When CSS Doesn’t C

First off let me declare that I would not call myself a CSS “master” by any means.  I’ve had 2 incidents recently where CSS (Cascading Style Sheets) don’t appear to Cascade correctly and it is very, very frustrating.  Here’s a quick mockup of my code (abbreviated for brevity):

<div id="wrapper">
    <div class="rating">
        <a href=""><a/>

And my CSS looks like this:

#wrapper a { position: relative; z-index: 1; }
.rating a{ position: absolute; z-index: 5; }

The problem I was having is that my <a> tag was getting the style applied from the ‘wrapper’ element instead of the ‘rating’ element.

The following rules for cascading order are taken from the w3.org, section 6.4.1:

  • Find all declarations that apply to the element and property in question, for the target media type. Declarations apply if the associated selector matches the element in question.
  • The primary sort of the declarations is by weight and origin: for normal declarations, author style sheets override user style sheets which override the default style sheet. For “!important” declarations, user style sheets override author style sheets which override the default style sheet. “!important” declaration override normal declarations. An imported style sheet has the same origin as the style sheet that imported it.
  • The secondary sort is by specificity of selector: more specific selectors will override more general ones. Pseudo-elements and pseudo-classes are counted as normal elements and classes, respectively.
  • Finally, sort by order specified: if two rules have the same weight, origin and specificity, the latter specified wins. Rules in imported style sheets are considered to be before any rules in the style sheet itself.

The first simply states that the element should only have the styles applied to it if the selector matches, and mine does.  The second doesn’t apply because both of my style elements are author defined and though they are in 2 separate CSS files, they are considered the “same origin”.  The third states that a more specific selector will override a more general one.  I would say that both of mine are equally “specific”.  And the fourth claims to sort by the order specified, which should apply because my ‘rating’ class is declared after the ‘wrapper’.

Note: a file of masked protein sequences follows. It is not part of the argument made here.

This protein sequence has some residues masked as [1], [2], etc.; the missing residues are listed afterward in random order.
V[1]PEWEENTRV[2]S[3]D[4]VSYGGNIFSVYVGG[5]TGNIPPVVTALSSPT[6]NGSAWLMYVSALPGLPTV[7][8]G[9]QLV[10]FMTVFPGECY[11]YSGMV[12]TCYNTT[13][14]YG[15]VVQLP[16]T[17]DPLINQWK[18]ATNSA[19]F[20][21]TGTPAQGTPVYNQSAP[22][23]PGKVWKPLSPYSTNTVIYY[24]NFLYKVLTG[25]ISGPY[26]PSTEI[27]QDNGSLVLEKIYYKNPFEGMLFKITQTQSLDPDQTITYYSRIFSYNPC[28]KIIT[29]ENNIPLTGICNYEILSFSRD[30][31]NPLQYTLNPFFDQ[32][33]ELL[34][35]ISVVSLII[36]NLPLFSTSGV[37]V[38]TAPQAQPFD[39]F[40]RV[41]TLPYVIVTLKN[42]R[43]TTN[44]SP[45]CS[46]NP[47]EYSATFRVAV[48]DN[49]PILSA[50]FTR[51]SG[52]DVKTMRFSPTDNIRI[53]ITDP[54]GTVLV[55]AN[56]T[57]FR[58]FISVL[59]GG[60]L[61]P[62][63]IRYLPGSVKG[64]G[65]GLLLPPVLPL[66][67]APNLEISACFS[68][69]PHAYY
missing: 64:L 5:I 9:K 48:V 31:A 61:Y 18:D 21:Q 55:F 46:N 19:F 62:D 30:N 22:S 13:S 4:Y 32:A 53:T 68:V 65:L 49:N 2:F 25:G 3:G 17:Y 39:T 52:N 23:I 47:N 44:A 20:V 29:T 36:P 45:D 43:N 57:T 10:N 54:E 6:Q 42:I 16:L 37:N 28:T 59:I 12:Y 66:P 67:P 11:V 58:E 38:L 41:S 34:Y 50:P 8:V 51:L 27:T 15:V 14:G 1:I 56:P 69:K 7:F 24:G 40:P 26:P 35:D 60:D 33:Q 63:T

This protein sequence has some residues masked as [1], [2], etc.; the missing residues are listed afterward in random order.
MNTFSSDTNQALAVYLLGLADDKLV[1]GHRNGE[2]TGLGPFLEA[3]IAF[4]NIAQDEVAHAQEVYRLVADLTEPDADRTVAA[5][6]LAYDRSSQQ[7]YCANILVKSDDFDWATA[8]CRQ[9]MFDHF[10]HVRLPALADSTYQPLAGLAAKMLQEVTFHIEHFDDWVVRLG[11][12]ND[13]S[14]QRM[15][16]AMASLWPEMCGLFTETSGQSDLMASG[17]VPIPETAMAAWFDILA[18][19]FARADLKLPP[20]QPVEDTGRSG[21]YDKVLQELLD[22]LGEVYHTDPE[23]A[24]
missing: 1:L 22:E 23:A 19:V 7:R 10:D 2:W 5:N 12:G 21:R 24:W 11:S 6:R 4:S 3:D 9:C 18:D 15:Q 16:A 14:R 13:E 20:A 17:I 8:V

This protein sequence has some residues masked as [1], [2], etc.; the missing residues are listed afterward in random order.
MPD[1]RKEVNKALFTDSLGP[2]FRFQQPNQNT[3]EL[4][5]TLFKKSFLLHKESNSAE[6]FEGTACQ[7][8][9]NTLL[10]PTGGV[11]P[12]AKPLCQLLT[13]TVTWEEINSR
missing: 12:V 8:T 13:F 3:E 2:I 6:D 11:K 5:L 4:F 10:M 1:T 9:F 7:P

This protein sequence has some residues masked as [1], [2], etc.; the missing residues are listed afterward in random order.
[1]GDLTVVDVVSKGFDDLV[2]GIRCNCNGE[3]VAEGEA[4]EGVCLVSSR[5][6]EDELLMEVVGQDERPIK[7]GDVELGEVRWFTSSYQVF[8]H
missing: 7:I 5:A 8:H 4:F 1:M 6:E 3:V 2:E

As far as I can tell I am meeting all of the criteria listed above, the only thing I can think of is that maybe the elements are weighted differently because the ‘wrapper’ is an ID where the ‘rating’ is a class, though I would have thought the fact that the ‘rating’ element is inside the ‘wrapper’ element would resolve that.  In the end I quit searching for rhyme or reason and threw “!important” on my ‘rating’ class and that straightened things out.  Thank goodness for tools like Firebug so you can immediately see how the styles are being applied.  I can only image how long something like this would have taken to track down in the olden days.

And if anyone out there is a CSS master and knows the ins and outs of why this is happening, please feel free to leave a comment.

This entry was posted on Thursday, January 22nd, 2009 at 12:59 pm and is filed under Code. You can follow any responses to this entry through the RSS 2.0 feed. You can leave a response, or trackback from your own site.

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